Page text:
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Page:Popular Science Monthly Volume 29.djvu/524

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convince the world that the study of Nature is one of the most noble of pursuits; that there are other things worthy of the attention of mankind besides the pursuit of wealth. He must push forward and do what he can, according to his ability, to further the progress of his science.

Thus does the university, from its physical laboratory, send forth into the world the trained physicist to advance his science and to carry to other colleges and technical schools his enthusiasm and knowledge. Thus the whole country is educated in the subject, and others are taught to devote their lives to its pursuit, while some make the applications to the ordinary pursuits of life that are appreciated by all.

But, for myself, I value in a scientific mind most of all that love of truth, that care in its pursuit, and that humility of mind which make the possibility of error always present more than any other quality. This is the mind which has built up modern science to its present perfection, which has laid one stone upon the other with such care that it to-day offers to the world the most complete monument to human reason. This is the mind which is destined to govern the world in the future, and to solve problems pertaining to politics and humanity as well as to inanimate nature.

It is the only mind which appreciates the imperfections of the human reason, and is thus careful to guard against them. It is the only mind that values the truth as it should be valued, and ignores all personal feeling in its pursuit. And this is the mind the physical laboratory is built to cultivate.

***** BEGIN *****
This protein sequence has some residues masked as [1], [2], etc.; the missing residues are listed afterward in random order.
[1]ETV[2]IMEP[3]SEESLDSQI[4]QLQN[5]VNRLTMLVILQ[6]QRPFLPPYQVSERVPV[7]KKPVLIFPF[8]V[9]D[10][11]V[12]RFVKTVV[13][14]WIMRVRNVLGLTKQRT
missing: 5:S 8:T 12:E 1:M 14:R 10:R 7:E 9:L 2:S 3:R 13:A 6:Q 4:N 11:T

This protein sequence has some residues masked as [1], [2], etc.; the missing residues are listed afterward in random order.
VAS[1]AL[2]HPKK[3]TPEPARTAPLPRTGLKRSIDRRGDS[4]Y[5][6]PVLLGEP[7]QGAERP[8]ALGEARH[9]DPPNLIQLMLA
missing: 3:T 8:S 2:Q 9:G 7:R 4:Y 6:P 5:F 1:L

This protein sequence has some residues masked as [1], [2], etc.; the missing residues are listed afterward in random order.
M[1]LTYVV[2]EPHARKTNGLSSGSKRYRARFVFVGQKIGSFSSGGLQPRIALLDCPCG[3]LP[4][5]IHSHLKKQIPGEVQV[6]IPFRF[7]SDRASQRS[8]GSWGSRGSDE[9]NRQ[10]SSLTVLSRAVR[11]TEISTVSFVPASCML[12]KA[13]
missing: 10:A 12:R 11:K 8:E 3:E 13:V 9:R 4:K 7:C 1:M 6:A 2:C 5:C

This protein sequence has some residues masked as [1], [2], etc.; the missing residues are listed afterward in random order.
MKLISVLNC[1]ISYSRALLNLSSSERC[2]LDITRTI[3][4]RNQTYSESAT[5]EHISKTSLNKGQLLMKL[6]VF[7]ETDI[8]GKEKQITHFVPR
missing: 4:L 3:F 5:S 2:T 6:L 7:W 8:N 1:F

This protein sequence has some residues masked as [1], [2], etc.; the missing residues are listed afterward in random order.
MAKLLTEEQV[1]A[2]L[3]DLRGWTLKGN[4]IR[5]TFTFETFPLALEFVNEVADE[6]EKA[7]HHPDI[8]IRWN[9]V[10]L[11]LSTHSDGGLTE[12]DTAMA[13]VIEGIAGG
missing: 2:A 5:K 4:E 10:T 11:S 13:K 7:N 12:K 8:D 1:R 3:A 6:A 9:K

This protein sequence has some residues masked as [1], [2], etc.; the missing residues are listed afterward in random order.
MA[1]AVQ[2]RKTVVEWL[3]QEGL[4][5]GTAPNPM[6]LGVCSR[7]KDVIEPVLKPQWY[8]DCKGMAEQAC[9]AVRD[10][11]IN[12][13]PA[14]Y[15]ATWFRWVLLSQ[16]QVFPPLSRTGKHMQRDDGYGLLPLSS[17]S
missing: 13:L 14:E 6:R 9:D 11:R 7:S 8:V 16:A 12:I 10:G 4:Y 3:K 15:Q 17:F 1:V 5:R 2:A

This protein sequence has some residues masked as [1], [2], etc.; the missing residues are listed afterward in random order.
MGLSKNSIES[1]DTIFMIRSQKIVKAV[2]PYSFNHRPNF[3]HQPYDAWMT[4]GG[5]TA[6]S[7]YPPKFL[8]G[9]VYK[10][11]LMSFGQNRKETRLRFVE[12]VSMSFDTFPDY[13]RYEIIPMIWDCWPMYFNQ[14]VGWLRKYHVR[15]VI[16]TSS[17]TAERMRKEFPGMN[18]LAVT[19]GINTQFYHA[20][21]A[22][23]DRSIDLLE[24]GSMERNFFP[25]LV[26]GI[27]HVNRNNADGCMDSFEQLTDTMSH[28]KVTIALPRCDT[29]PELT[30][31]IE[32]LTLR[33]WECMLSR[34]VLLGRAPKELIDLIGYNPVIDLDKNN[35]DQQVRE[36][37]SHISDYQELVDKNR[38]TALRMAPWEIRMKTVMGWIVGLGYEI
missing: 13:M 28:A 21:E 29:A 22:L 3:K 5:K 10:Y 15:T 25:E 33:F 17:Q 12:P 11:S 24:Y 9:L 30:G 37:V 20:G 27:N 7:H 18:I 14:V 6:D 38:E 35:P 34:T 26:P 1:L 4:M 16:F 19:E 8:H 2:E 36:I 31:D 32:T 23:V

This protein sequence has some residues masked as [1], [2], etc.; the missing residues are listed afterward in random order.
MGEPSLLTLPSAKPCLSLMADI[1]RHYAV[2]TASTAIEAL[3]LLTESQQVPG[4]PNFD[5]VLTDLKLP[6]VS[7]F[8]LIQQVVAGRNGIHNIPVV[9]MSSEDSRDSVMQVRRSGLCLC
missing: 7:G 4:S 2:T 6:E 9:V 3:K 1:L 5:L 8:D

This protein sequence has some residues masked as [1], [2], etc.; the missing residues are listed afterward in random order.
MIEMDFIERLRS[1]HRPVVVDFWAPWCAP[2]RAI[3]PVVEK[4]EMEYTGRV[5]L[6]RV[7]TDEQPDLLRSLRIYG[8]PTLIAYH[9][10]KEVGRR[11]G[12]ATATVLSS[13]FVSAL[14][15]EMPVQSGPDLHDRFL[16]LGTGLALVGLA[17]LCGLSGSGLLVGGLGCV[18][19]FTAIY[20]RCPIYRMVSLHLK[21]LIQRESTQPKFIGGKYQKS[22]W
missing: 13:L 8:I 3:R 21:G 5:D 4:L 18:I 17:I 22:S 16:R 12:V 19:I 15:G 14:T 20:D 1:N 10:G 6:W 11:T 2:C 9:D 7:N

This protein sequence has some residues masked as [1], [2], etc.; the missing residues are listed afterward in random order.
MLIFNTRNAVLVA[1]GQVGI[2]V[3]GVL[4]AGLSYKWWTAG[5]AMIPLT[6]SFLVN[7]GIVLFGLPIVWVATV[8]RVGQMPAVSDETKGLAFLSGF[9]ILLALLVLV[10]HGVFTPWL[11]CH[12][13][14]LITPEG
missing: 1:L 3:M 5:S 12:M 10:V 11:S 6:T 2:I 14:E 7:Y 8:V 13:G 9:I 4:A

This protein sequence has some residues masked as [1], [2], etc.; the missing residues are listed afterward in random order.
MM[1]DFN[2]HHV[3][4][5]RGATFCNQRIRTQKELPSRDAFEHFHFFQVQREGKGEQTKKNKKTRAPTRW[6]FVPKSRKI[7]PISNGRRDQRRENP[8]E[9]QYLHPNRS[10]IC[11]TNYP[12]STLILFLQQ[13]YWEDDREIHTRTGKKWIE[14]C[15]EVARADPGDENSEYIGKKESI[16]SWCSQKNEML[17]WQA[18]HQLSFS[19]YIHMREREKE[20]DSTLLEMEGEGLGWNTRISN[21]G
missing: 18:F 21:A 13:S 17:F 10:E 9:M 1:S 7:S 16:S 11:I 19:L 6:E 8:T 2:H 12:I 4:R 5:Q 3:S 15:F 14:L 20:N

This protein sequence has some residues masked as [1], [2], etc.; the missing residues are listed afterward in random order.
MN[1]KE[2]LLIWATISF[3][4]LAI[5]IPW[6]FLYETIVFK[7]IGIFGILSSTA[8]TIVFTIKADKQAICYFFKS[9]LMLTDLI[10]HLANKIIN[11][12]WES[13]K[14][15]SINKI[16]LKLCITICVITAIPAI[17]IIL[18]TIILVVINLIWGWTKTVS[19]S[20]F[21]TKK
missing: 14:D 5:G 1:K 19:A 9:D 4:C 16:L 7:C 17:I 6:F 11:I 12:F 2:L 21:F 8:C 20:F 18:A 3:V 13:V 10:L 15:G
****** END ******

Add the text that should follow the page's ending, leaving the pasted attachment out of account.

THE terræ incognitæ are not always the most distant lands. The greater part of France, outside of Paris, is an unknown country to the greater number even of traveled Americans; and of the little-known features of that pleasant land its abundant mineral springs are among the least known. No country in Europe is so rich in mineral springs: six hundred and fifty are enumerated in a single treatise (Le Pileur's), and designated as "among the best-known springs"; while the number of different establishments, probably about two hundred, is greater than that of any other country.

Ask, now, the first neighbor you meet, this question, which I have sometimes asked, "What French mineral springs do you know by name?" Unless he is an old traveler in Europe, and sometimes even if he be an old traveler, you will not get a very long answer—"Vichy, of course; and—and—yes, Aix-les-Bains." "And any others?" you continue. The usual answer will be either "No," or "Plombières."